The New Jersey courts’ chief administrator says the judiciary will be ready for a potential surge of 180,000 people applying to delete marijuana convictions from their criminal records, if the Legislature provides a path to easier expungements as part of legalizing the drug for recreational use by adults.

The New Jersey State Police, apparently not so much.

Judge Glenn Grant said the courts have the technological capability to delete judicial records for convictions of specific crimes and could have them ready for erasure in nine to 12 months. But arrest records – copies of police complaints, fingerprints, etc. – are operated separately by the State Police.

“Just like we did the 800,000 dismissals of municipal complaints and bench warrants, the judiciary has the capacity to dismiss cases that would be expunged,” Grant said at a Tuesday hearing of the Senate Budget and Appropriations Committee, which followed a similar Assembly hearing last week.

“The concern is really State Police,” Grant said. “State Police are the archivist for criminal record history, and they go in and do an exhaustive search of a person’s application. And so they would probably need staffing and maybe even technological assistance.”

Grant said an electronic process for filing for expungements should be ready by early next year for graduates of the state’s drug courts, which will eliminate procedural steps now done manually. He said a similar process can be put in place for marijuana expungements, if that were to be approved.

Depending of which charges are included in the legislation, the judiciary could potentially see approximately 183,265 marijuana-related petitions filed over the next several years. Last year, before an expungement expansion that went into effect last year, less than 12,000 were filed.

That estimate covers the number of marijuana-related convictions from the last five years – 134,450 in total – and nearly 49,000 cases pending in municipal and criminal courts.

Attorney General Gurbir Grewal said “the expungement process is a difficult one” that won’t get accelerated just because the Administrative Office of the Courts adopts an expedited expungement.

“That’s just on the AOC’s side of it. So they can give us a list of individuals with charges that should be expunged, but unfortunately the reality is the work that’s then done by the expungement unit at the State Police has to sometimes be very manual and tedious,” Grewal said.

“Until and unless we ever get to a place where all of those talk to each other – because they’re not all state systems, right? We have to go into national databases, pull fingerprints. We’ve got to go to different databases to pull different pieces of information,” Grewal said.

“And so even with the changes that were enacted over the past several years to expand expungement, from ex parte expungements to regular expungements to drug court expungements, we now have a five-month backlog in expungements,” he said.

The proposed state budget projects $21 million in increased state administrative costs associated with marijuana legalization, including $8 million in start-up costs and $13 million in annual expenses. Some of that, presumably, would bolster the State Police’s expungement unit.

“We do need additional funding. I think it’s contemplated in the budget we put forward,” Grewal said. “If there is additional categories of expungement that are added to include the marijuana expungements, which will increase that workload, we’ll need more resources.”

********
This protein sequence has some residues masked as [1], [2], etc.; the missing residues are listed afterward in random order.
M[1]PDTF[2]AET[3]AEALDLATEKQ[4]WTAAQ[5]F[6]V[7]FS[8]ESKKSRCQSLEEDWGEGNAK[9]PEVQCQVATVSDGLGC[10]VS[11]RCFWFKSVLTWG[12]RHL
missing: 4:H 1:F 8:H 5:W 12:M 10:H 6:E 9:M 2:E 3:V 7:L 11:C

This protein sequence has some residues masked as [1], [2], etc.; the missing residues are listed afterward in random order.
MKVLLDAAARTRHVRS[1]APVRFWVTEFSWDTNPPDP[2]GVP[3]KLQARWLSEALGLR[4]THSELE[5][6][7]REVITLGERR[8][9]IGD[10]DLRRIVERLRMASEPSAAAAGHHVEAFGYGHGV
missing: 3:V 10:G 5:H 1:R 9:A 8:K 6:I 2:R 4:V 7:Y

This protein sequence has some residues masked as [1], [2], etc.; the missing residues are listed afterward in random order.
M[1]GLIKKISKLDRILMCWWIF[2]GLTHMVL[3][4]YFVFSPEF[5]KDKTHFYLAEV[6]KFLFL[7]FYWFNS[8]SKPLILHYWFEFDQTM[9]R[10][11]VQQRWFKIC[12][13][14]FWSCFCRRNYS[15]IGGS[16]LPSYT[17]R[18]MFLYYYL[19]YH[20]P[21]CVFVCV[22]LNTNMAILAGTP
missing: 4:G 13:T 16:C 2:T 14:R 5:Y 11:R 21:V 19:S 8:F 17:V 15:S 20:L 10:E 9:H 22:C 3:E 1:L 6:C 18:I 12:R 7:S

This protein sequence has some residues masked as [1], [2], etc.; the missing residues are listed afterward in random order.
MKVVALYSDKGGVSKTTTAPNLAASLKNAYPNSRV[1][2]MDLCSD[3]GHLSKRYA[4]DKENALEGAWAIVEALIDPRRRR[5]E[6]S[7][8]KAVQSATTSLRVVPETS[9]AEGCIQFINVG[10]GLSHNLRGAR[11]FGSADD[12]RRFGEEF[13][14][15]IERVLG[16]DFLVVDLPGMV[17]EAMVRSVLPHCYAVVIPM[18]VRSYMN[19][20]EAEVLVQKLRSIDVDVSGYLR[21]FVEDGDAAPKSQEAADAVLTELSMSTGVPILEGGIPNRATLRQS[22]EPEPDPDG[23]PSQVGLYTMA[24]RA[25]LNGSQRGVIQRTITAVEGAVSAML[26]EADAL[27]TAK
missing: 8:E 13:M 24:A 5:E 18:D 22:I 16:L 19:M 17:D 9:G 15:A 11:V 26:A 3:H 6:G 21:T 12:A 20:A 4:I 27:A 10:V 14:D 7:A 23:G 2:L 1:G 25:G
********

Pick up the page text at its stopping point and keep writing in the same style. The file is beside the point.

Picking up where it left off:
State Sen. Paul Sarlo, D-Bergen, who doesn’t support the marijuana legalization bill, indicated that the related expungement legislation would go forward even if legalization remains stalled in May. He also said expansions and improvements to the medical marijuana program should advance either way.

“I think we all realize with or without the recreational marijuana piece, there is still going to be some sort of expungement bill coming from the Legislature,” Sarlo said.

The expungement and medical marijuana legislation are currently linked in a three-bill package with recreational, adult-use marijuana. Plans for a vote in late March were scuttled, and the bill might be tweaked for a vote next month.

Grant said the standard $75 fee for filing expungement applications should be waived, as was envisioned in the bill that stalled in March.

“Our recommendation would be, if the Legislature and the governor comes to an agreement, that you waive the filing fee for this,” Grant said. “As you talk about social justice reform and allowing these people to get a fresh start, we think that there shouldn’t be one.”

A law signed in December 2017 by then-Gov. Chris Christie expanded the categories of convictions for criminal, disorderly persons, and petty disorderly persons offenses that qualify for expungement of an individual’s criminal records. It also shortened waiting periods and eliminated a requirement that a person must first fully pay off court-ordered fines and other financial obligations.

That law took effect Oct. 1, 2018. Through February, 10,216 expungement petitions had been filed during the first eight months of the court year, with potentially 15,000 anticipated between March and June. In the 2018 court year, 11,707 expungement petitions were filed.

Petitions are scheduled before a judge within six to eight weeks of being filed, but delays at county prosecutor’s offices or the State Police add two to six months to the process, the judiciary said.

So far, just over half of the people granted an expungement despite still owing money toward court-ordered financial obligations continued to make voluntary payments, without the intervention of the court’s enforcement program.

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